And If It's Broke, Fix It

As host of four Final Fours and a record six Super Bowls, the Louisiana Superdome is no stranger to the spotlight. But when Hurricane Katrina chased evacuees inside last August, the world watched as 145 mph winds peeled the stadium like an orange. That destruction became a symbol of the city's broader failures. Now, one year and $185 million later, the 31-year-old stadium is almost ready for the Saints' home opener on Monday Night Football (Sept. 25, vs. Falcons). And those behind the rebuilding hope the Dome will soon become a symbol of recovery.

More than 3.8 million gallons of water and 4,000 tons of debris wound up in the Dome post-Katrina and experts predicted it would take 14 months for the facility to reopen. But after a December visit from then-NFL commish Paul Tagliabue, officials pledged to get the place ready by September. Funding came from several sources, including $121 million from FEMA and $20 million from the NFL. Owner Tom Benson's share? Zilch. In exchange for its millions, the NFL got the city to reduce—by up to $20 million—the penalty the team will owe if it leaves town before its lease expires in 2010. Such is life in the Big Easy.

Fixing the 9.7-acre roof was the toughest—and, at $32 million, the costliest—part of the job. Katrina had scalped the rubber membrane that covered the metal dome. To replace it, a 125-man crew built a minivillage on the roof and spent five months there. Their work camp, 27 stories off the ground, had its own weather station and portable johns. "You just shut the door and hope there are no wind gusts while you're in there," says project manager Tom Keller, whose hard hat will be displayed in the Hall of Fame as part of a future exhibit on the renovation.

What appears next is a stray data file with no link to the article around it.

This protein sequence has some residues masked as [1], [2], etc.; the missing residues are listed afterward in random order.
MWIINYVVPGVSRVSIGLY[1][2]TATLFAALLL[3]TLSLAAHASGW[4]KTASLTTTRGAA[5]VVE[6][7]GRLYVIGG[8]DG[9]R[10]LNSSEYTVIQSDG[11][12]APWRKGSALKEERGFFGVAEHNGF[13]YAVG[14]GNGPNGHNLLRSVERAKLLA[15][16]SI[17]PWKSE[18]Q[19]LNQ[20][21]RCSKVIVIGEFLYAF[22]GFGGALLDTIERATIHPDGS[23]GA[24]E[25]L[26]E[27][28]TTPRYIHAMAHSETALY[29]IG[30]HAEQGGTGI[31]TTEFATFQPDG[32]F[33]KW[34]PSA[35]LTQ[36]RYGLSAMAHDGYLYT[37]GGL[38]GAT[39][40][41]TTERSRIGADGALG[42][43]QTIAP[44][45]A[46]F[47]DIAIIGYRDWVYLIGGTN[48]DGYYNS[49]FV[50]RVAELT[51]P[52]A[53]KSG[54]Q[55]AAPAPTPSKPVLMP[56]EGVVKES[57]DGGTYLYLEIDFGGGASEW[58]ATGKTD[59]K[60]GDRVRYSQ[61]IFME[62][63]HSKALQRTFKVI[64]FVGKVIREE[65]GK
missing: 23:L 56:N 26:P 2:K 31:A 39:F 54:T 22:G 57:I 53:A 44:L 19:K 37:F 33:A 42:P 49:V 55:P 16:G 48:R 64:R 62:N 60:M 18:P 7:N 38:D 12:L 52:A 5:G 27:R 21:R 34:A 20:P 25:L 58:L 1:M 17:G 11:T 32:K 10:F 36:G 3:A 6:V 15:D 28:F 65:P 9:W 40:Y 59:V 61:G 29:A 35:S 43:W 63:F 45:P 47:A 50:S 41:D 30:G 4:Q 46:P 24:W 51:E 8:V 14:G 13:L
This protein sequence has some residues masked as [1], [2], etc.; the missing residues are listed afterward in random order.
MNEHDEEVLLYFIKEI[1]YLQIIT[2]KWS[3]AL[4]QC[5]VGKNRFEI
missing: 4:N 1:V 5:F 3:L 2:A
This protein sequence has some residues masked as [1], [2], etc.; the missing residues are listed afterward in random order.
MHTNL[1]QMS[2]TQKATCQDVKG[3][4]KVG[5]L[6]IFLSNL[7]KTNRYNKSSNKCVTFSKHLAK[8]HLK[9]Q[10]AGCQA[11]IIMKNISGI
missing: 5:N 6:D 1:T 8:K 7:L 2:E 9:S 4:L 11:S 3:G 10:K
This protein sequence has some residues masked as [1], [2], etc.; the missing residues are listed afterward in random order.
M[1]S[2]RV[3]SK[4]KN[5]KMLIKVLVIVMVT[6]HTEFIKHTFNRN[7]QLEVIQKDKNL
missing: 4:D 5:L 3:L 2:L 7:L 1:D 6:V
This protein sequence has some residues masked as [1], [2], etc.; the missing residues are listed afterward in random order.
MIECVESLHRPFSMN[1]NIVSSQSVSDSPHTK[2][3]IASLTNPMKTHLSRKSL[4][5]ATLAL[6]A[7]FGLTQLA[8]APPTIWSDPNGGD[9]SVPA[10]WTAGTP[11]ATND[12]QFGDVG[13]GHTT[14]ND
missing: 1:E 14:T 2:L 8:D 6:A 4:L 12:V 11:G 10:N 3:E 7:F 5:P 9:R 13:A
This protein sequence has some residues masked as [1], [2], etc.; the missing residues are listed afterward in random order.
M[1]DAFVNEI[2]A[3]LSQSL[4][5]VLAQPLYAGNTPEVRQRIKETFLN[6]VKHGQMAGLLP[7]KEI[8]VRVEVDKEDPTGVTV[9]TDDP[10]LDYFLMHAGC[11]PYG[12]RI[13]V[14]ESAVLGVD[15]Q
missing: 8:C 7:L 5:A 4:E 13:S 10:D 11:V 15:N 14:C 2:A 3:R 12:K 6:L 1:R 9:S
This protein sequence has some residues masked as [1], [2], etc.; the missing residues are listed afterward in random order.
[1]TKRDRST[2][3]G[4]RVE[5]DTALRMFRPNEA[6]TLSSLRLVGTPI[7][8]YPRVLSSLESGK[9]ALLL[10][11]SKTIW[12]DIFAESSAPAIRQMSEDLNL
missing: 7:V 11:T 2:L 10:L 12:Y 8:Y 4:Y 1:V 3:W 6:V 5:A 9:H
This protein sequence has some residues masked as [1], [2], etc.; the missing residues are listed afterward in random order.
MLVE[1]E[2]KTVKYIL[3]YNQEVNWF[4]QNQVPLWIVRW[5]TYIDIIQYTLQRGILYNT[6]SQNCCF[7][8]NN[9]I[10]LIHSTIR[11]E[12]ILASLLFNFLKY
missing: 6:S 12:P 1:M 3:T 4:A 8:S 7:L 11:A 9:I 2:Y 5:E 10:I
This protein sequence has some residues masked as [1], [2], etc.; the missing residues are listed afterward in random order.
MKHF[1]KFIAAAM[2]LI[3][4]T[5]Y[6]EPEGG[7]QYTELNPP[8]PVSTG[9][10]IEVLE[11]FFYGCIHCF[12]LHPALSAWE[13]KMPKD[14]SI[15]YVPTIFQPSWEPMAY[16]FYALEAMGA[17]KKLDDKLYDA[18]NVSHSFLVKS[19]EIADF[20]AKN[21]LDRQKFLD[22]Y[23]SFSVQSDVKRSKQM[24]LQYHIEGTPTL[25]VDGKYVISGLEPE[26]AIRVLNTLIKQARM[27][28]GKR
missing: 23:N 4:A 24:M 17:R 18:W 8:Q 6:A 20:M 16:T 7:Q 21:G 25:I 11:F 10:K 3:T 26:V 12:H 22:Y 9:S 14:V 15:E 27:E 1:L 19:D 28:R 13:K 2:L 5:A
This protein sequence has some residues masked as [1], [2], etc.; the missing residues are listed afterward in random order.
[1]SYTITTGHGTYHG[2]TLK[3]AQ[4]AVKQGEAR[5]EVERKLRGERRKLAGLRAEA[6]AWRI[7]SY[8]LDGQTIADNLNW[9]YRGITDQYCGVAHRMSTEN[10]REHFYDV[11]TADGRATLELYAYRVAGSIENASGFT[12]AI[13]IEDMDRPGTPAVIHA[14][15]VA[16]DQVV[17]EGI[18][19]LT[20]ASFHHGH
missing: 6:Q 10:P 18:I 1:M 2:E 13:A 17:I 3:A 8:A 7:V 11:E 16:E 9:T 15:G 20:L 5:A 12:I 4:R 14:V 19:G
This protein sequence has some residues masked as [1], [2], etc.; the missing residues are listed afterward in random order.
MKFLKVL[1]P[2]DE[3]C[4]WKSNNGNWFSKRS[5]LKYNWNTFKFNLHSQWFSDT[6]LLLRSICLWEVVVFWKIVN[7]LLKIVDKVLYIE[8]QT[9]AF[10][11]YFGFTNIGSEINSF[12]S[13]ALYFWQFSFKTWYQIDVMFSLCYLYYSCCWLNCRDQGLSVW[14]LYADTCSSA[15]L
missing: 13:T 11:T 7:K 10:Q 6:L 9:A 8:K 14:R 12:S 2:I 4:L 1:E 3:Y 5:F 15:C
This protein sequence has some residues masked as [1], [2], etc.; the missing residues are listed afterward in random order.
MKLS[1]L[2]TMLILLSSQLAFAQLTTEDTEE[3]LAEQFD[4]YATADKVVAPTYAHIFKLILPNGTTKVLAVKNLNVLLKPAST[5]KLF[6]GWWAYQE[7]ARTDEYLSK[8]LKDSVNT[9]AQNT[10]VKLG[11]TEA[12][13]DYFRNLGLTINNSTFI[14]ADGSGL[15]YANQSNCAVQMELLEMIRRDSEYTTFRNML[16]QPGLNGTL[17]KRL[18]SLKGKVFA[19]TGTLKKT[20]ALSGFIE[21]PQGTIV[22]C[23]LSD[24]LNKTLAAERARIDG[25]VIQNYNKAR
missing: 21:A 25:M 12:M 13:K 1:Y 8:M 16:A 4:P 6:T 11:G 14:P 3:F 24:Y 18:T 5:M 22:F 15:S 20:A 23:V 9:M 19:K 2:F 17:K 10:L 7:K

What can fans expect when they return? For one thing, some temporary concession stands. For another, the club rooms won't be ready to host pre- or postgame parties, and some box suites will be missing carpeting and countertops. On the plus side, fans will be greeted by new artificial turf, four new scoreboards and 10,000 new seats to replace those damaged during the storm. And players for home and away teams get refurbished locker rooms. "People will be patient because they're dealing with this type of rebuilding in their own homes," says Doug Thornton of Dome operator SMG.

The renovation is scheduled to be finished by late 2007, and the project architects hope to include local design touches that fans can identify with, such as glass walls in the corners of the four ballrooms (one at each corner of the Dome) so fans can mingle, Bourbon Street-style. "We were inspired by the history of the way New Orleanians interact on balconies," says architectural director Paul Griesemer. "We hope to replicate that. Maybe not to the extent of what goes on at Mardi Gras, but we'd love to see people wave and scream to their friends."

Still, erasing Katrina's memory is like shadowboxing a ghost. "We saw the worst of humanity in there," says Kory Johnson, 28, who decamped to the Dome when Katrina hit and has since moved to Houston. "I've gone to Saints games since I was young, but it'll take a lot to get me back." For other fans, though, a Heisman Trophy winner is enough. Since drafting Reggie Bush, the Saints are expecting a complete sellout of single-game and season tickets.

And once again, they come marching in.